Blair, the BBC and dictatorship

The Iraq war was a catastrophe for the way the UK is governed.

Over on his blog, the BBC's political editor, Nick Robinson, posts a revealing PS about Blair's second appearance before the Chilcot inquiry into the Iraq war.

What is emerging before our eyes is a clash of cultures between a politician who believes governing is, in the end, about one man's judgement and the Whitehall classes who believe it should be about official papers, formal consideration of the evidence and collective decision-making.

This is appalling. The word for government being one man's judgement is dictatorship. This is not a mere "clash of cultures" (as in "Do you prefer a sofa to a table?"). And Blair has made it clear it is not a matter of judgement. Judgement demands a larger process such as the assessment of evidence and a demand for different options. What Blair has always fallen back on is the sincerity of his belief or gut instinct; again an attribute of dictatorship.

Another aspect to Nick Robinson's attitude, which I am sure is shared across the political class of which he is an outstanding member, is that democracy does not come into it. One part of the Whitehall elite still clings to the need for process and a return to its Establishment codes. As a choice between this and Blairism it is quite right. But it lacks the language to gain popular support for what is an elite form of rule.

I suspect this lies behind the Chilcot inquiry taking itself seriously in a way it was not supposed to do, when it was set up under New Labour. The fact is that the Iraq war was a massive catastrophe for the way the UK is governed. It was illegal, but the government went ahead. It was a military folly, but the warnings were not heeded. It was based on patently ridiculous "intelligence warnings". There were clear distortions of the truth, aka lies (one example will suffice: Saddam could not have been manufacturing chemical weapons but Blair said he was). Above all, the decision was profoundly undemocratic, voters did not want it and were wiser than the elite in their – I can proudly say our – judgement. This is especially damaging as the British system, while not a modern constitutional democracy, has been based on the rule of law and popular consent from the 19th century, before democracy as we know it, with universal franchise, existed anywhere.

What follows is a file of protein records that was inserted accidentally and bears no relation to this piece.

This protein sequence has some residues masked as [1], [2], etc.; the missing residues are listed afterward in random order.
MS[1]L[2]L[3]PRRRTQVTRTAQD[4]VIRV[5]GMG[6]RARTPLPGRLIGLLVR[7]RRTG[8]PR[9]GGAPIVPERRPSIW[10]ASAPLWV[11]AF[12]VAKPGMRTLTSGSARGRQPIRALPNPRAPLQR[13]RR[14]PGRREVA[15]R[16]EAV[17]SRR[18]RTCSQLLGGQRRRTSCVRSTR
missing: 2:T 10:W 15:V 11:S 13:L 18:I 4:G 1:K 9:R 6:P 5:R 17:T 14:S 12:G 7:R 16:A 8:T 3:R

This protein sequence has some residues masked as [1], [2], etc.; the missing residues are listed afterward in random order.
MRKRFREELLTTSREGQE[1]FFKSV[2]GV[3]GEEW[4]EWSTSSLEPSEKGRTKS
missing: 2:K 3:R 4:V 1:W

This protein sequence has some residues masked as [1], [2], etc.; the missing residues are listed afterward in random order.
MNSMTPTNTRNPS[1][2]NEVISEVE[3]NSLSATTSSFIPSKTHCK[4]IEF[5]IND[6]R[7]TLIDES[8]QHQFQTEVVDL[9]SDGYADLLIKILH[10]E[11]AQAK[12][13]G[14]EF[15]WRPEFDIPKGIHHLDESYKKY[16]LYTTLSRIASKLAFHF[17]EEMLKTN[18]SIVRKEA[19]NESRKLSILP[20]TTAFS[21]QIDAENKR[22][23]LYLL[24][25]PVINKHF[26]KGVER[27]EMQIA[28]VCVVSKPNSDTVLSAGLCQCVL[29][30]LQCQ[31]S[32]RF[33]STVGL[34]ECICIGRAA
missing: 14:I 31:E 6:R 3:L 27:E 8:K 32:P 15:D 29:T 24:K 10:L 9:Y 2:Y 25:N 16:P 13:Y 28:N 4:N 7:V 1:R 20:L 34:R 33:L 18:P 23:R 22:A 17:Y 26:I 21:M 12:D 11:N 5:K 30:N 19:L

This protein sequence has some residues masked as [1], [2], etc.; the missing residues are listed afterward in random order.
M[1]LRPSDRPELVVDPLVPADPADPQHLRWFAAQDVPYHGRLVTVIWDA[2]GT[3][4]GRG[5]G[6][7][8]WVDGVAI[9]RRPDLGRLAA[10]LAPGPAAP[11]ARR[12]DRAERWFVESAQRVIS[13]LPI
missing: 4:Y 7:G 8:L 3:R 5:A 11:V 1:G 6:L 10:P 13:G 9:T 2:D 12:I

People have complained that the Chilcot inquiry does not have a clear brief. But its role has now turned into an inquiry as to whether the legitimacy of British government can be restored.

Note, never mind about democracy.

Of course, it needs a wider remit. When it was announced that Blair was being recalled, was I alone in thinking back to his being the first serving prime minister to be questioned under caution by the police and then questioned again?

Which leads on to more news of the week: Andy Coulson's resignation as David Cameron's media henchperson.

I was confident Coulson was doomed when, before the election, the Observer ran what I described at the time as a "towering" guest column by Peter Oborne. He warned Cameron, whom he supports, not to keep Coulson as his spin doctor should he win the election, as Coulson had been "presiding over what can only be described as a flourishing criminal concern".

The question is: why indeed did Cameron appoint him? Oborne asks this again with knobs on today in the Telegraph.

The answer loops us right back to Nick Robinson's inability to see dictatorship when it mushrooms before his eyes. Cameron thinks that Blair was a successful example of how to govern.

There was a very striking contrast last weekend. In a thoughtful speech to the Fabians to which I hope to return, Ed Miliband told his party how it had misgoverned when in power despite the good things it achieved. He put clear water between himself and his Labour predecessors. That was Saturday. Come Monday, David Cameron in his big speech justifies his reckless approach to public-service reform by praying in aid Tony Blair and only Tony Blair, the "you know", short-circuit dictator himself.